Day 4 – Exploring Prague some more

Posted: July 22, 2014 in Prague
Tags: , ,

We got a bit of a later start this morning (didn’t leave the hotel until just after 9) and headed to our favourite breakfast spot – McDonalds. We prefer to buy some yogurt, fruit and pastries when we’re traveling but if we can’t do that (no fridge to keep it all cold or no stores nearby) we will often grab an Egg McMuffin for a quick, relatively inexpensive breakfast that doesn’t take up a lot of time. And McDonalds always has good, free WiFi – an important feature when you’re using Google Maps to plan your public transit routes.

In this case, Google let us down by telling us to take the #24 Tram directly across the street… Only problem is the #24 doesn’t stop at that tram stop… So we walked a bit to the Old Town figuring we’d hijack another WiFi signal somewhere and get better directions. Worked like a charm and soon we were on our way to another tram stop a couple blocks away. Pulling out the iPad to check if we’d headed in the right direction, I noticed a feature of Google Maps I’d never seen before – it seems to use available WiFi signals to track your progress on a Google Map much the same as if you were using a GPS. What’s most amazing about it is that you don’t need to be connected to a network for this feature to work. I think I remember reading something about this feature a while back but have never had occasion to use it. In any case, it worked perfectly and we arrived at the stop just as the tram was pulling in so we piled on and headed for Prague Castle.

Once at Prague Castle, we joined the queue of people wandering around and made our way to St. Vitus’ cathedral – a magnificent gothic cathedral along the lines of Notre Dame. We were a bit confused because we’d read you needed to pay to visit Prague Castle but we just wandered into the grounds and into the cathedral… After a bit we discovered that the castle grounds are free, as are some of the buildings. But the big sites you need to have a ticket for. In the case of St. Vitus, we could roam around the entry way for free but if we wanted to explore the whole thing we needed a ticket. So off Marie and Caitlin went to purchase our tickets (and a “licence” for taking pictures inside the various buildings) while I stuck around and took a bunch of pictures. A few minutes later they returned minus a couple of arms and legs but with our pass for the day’s explorations.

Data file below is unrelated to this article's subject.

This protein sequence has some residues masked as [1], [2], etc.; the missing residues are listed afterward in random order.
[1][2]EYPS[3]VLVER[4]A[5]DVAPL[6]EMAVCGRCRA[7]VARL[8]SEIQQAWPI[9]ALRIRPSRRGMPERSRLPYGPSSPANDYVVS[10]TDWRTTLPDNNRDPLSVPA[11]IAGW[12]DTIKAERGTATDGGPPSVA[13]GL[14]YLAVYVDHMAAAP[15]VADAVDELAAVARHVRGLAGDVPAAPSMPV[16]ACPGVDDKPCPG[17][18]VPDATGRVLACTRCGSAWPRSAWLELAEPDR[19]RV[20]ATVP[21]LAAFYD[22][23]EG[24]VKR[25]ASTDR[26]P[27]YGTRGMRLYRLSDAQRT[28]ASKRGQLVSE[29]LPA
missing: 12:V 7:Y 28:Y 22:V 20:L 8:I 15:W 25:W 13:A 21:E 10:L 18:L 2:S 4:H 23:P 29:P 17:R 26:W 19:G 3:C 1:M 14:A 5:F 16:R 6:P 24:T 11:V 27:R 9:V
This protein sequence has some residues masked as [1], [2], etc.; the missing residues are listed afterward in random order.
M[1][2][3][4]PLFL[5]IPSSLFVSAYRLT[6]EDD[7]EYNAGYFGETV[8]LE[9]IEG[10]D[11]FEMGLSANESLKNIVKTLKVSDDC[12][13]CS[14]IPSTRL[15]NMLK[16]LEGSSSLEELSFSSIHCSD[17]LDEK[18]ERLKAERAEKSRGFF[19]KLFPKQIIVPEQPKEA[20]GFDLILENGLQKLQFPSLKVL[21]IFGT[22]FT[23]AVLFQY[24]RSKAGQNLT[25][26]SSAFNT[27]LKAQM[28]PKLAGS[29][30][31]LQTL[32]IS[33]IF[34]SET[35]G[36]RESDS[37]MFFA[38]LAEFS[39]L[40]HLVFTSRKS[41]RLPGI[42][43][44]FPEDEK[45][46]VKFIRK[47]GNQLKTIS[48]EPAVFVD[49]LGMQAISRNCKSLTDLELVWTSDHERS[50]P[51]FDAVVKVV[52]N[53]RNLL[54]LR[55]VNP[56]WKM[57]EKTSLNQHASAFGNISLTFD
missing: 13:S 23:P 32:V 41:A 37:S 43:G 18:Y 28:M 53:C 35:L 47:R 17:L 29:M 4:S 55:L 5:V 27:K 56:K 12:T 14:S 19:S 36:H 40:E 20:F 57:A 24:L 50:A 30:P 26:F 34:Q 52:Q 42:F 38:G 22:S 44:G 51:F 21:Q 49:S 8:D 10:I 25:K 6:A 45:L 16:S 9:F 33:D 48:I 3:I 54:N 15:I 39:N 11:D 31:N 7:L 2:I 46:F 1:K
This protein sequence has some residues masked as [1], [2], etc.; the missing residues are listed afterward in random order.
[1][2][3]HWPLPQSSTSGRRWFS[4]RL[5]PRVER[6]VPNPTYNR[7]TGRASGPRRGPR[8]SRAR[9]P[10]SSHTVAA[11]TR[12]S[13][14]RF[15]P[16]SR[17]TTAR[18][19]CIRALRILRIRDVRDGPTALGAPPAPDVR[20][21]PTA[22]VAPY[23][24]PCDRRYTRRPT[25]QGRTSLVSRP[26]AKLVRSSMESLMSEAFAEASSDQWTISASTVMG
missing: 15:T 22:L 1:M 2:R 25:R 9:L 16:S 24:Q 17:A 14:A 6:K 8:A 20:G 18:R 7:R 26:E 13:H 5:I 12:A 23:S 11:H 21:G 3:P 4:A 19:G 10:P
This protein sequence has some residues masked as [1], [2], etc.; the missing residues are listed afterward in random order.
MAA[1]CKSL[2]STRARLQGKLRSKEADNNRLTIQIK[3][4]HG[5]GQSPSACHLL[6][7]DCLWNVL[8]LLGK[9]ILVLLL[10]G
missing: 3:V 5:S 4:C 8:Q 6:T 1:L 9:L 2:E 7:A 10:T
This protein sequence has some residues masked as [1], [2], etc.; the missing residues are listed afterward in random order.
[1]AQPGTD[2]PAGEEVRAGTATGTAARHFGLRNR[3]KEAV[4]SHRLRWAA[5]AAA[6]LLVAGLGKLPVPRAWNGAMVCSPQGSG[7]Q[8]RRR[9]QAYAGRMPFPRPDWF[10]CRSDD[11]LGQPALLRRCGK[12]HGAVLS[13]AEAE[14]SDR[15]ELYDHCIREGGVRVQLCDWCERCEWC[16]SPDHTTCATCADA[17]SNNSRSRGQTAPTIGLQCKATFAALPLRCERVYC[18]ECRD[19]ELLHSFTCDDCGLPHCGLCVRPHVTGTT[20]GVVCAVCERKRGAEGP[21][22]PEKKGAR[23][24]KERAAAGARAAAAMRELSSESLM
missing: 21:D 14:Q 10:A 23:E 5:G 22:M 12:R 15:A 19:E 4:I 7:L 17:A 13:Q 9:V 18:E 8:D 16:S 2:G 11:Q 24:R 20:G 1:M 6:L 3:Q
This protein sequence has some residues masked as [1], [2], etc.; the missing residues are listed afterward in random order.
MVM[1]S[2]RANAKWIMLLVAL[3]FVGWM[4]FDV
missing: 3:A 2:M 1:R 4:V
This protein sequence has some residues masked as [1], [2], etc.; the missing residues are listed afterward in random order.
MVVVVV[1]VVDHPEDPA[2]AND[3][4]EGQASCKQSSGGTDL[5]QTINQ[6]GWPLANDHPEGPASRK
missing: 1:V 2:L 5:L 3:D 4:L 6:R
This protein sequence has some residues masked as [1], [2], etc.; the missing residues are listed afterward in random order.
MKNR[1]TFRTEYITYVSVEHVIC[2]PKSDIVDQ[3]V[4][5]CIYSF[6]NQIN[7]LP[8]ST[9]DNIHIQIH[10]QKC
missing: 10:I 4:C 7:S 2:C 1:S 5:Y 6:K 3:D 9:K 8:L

We started with St. Vitus’ cathedral – a typical Gothic cathedral with the unbelievably high walls and the arched roof that looks like it can’t possibly stand up to even a strong wind let alone a thousand years of earthquakes, wind, storms, etc. This one is really quite beautiful but doesn’t have the gravitas that Notre Dame has – that church is freaky scary… It reminds you that God is not someone to mess with… St. Vitus’ is almost too pretty. It’s delicate and dainty and nice. Not at all the typical put-the-fear-of-God-into-the- peasants-and-remind-them-how-insignificant-they-are-in-the-face-of-God’s-grandeur sort of cathedral at all… It also didn’t have near the bric-a-brac that Westminster and Notre Dame have accumulated over the years. In those churches you’re afraid to step anywhere because someone – usually someone historically significant – is buried beneath your feet.That wasn’t the case here. There were a few crypts and sepulchres (with some awesome middle ages sculptures adorning them) here and there but not what you’d expect from 1000 years of important people dying.

After St. Vitus’ we climbed the steps (for an additional 450 CzK – about $30) of the Bell Tower for a magnificent bird’s-eye view of the city. Caitlin even joined us… The walls at the top of the tower are high enough that even she felt pretty comfortable at such great heights. I’m not ashamed to admit that my knees/legs were a bit rubbery by the time we made it to the top and there might have been a breather or two part way up but everybody we saw was huffing and puffing by the time they hit the top so we didn’t do too bad.